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Crowned and Dangerous by Rhys Bowen

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I have been a fan of Rhys Bowen’s books for a couple of years, and I always look forward to new releases. All of her books are lovely, but I must admit that her Royal Spyness series is my favorite. If you’re not familiar with this series, here’s a brief explanation: the books take place in 1930s England, and Georgiana Rannoch is 35th in line for the throne. She is an astute young woman, and she often receives royal requests for help. Of course, one cannot refuse the Queen of England. Georgie has all sorts of adventures, and solves mysteries.

Crowned and Dangerous is the 10th book in the Royal Spyness series. When we last encountered our heroine Georgie, she was attending the wedding of her cousin Prince George to Princess Marina. As the story begins, she has been swept away by her enigmatic beau Darcy O’Mara, who after several years of casual dating, intends to take her to Gretna Green and marry her.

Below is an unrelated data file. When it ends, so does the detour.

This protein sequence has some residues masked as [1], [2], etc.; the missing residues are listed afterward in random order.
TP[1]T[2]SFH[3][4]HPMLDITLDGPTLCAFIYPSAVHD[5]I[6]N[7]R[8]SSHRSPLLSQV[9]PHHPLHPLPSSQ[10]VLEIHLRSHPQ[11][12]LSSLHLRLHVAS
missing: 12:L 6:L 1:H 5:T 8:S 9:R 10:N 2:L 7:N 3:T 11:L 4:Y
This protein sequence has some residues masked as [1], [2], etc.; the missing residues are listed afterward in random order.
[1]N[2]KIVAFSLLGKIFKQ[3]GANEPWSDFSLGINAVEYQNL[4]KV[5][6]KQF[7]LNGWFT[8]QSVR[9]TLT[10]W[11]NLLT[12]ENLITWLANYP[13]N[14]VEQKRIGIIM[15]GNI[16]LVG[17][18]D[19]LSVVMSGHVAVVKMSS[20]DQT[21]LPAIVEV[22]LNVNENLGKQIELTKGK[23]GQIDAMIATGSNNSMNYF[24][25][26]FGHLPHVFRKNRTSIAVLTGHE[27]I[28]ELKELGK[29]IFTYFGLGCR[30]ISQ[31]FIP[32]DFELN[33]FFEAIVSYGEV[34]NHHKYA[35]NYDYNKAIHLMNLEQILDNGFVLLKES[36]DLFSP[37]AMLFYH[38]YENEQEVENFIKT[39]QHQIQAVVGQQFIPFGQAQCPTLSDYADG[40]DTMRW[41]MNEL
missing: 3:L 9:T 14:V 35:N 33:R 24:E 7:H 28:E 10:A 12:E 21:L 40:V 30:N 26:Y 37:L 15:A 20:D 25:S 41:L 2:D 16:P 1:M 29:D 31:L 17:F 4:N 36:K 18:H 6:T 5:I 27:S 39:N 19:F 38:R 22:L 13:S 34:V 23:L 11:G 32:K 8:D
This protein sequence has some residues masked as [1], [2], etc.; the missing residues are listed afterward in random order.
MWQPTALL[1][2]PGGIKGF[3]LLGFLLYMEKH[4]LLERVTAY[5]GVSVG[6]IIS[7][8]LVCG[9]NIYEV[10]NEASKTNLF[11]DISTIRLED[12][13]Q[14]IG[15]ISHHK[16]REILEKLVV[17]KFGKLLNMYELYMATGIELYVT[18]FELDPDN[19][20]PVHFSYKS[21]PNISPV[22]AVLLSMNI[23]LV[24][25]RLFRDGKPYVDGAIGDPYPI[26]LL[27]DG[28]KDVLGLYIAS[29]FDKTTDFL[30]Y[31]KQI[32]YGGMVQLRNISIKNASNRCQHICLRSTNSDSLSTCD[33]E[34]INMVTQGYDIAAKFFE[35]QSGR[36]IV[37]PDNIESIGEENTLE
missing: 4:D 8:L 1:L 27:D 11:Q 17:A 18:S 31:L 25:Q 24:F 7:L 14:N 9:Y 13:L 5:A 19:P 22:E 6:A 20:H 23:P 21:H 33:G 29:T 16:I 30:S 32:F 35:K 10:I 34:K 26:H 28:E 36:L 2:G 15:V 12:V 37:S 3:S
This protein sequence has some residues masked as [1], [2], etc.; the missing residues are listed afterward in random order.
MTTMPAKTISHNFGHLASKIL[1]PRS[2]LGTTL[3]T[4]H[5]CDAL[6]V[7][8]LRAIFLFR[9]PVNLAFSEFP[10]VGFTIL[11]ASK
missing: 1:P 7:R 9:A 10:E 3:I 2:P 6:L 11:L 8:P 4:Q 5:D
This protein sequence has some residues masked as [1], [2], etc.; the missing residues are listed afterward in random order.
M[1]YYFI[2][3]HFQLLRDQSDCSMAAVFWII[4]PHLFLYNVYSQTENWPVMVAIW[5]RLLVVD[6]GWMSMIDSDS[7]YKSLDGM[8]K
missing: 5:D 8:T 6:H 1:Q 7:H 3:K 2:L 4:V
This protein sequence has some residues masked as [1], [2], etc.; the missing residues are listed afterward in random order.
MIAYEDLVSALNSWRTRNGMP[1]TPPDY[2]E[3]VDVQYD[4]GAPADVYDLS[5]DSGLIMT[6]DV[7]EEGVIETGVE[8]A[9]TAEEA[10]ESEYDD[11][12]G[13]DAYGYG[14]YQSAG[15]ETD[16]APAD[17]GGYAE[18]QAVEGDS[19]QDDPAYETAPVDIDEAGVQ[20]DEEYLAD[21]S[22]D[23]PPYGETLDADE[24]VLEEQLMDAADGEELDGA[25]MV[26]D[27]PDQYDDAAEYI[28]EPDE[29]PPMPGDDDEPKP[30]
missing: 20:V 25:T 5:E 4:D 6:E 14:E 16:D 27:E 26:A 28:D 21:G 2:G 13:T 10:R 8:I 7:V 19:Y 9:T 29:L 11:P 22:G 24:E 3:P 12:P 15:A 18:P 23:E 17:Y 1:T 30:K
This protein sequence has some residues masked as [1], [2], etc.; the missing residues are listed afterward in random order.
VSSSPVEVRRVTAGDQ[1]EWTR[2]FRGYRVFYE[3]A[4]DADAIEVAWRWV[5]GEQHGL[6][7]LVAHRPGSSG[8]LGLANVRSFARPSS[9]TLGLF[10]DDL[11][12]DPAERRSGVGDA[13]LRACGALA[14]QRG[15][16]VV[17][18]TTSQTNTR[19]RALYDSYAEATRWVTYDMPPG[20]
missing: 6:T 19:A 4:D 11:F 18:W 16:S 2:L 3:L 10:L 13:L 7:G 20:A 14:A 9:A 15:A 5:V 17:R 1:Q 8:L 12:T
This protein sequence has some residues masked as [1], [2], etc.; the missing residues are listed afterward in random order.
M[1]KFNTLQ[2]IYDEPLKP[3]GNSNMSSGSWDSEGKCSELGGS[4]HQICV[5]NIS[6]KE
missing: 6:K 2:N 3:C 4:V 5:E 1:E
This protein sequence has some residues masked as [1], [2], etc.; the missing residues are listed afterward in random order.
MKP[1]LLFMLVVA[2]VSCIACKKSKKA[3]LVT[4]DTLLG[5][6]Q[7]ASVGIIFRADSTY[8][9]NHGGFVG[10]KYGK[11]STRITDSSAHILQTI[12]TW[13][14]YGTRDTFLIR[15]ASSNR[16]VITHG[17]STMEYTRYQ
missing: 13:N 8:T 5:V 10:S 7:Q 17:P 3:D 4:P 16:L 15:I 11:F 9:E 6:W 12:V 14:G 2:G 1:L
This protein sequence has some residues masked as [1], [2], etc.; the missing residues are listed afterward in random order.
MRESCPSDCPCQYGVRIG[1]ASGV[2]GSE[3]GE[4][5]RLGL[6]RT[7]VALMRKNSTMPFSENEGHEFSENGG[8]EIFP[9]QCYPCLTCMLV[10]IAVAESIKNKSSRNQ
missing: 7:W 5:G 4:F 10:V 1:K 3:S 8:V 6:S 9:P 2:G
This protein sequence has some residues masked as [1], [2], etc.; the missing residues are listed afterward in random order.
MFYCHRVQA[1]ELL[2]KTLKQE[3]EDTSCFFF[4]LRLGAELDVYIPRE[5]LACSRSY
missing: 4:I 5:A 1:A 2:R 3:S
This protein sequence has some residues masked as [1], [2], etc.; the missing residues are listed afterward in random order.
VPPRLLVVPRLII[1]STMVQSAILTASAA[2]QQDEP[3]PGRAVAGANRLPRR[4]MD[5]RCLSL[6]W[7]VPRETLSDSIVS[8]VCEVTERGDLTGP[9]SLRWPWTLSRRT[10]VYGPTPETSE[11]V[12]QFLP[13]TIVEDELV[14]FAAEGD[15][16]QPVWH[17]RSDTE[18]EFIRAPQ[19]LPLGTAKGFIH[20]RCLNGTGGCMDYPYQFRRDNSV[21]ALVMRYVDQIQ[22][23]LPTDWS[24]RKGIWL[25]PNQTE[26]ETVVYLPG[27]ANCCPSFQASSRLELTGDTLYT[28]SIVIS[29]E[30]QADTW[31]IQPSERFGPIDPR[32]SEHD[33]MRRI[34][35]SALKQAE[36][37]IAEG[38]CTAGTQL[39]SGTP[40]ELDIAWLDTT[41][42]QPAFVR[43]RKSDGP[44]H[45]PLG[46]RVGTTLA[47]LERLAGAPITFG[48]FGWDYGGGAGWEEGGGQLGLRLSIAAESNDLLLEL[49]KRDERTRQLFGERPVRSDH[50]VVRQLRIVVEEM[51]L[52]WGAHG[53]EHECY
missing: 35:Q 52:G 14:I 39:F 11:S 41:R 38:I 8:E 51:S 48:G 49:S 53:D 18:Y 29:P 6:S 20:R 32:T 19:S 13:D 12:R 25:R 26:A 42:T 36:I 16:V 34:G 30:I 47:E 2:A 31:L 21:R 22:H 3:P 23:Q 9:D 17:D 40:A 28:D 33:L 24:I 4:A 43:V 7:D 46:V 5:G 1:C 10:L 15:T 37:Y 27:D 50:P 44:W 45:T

Alas, fate intervenes and Darcy sees a newspaper bearing grim tidings: his father, Lord Kilhenny has been arrested for the murder of the wealthy American man who bought the Kilhenny estate several years ago. Continue reading

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The Memory of Us by Camille DiMaio

51-g1gh-lflI received a copy of this book from Netgalley/the publisher in exchange for an honest review.

The Memory of Us was written by debut author Camille DiMaio. One of the first scenes involves protagonist Julianne visiting her twin brother at the institution that serves as his home. Julianne is not supposed to know that her brother exists; not only is she aware of him, she also makes regular clandestine visits to spend time with him. This defiance of convention and of parental wishes sets the tone for the rest of the book.

It is at Bootle House that Julianne first encounters Kyle McCarthy. Julianne is accustomed to moving in the upper echelons of Liverpool society, and Kyle is completely like any of the other boys that she knows. Not only is he an Irish Catholic, but he also attends a seminary and intends to become a priest. Continue reading

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Tru and Nelle by G. Neri

51tb2cayyflI received a copy of this book from Netgalley/the publisher in exchange for an honest review.

My oldest daughter is almost nine years old, and she is in the third grade. She is a voracious reader, and I have asked her to help me with the middle grade books that I receive advanced copies of.